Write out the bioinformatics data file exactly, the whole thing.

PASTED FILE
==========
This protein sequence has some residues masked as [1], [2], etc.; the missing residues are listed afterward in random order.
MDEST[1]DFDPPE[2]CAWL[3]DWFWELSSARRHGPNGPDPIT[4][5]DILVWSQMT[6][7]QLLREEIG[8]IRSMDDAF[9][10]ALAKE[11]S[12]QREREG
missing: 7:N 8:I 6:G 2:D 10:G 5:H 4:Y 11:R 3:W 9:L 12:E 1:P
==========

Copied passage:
This protein sequence has some residues masked as [1], [2], etc.; the missing residues are listed afterward in random order.
MDEST[1]DFDPPE[2]CAWL[3]DWFWELSSARRHGPNGPDPIT[4][5]DILVWSQMT[6][7]QLLREEIG[8]IRSMDDAF[9][10]ALAKE[11]S[12]QREREG
missing: 7:N 8:I 6:G 2:D 10:G 5:H 4:Y 11:R 3:W 9:L 12:E 1:P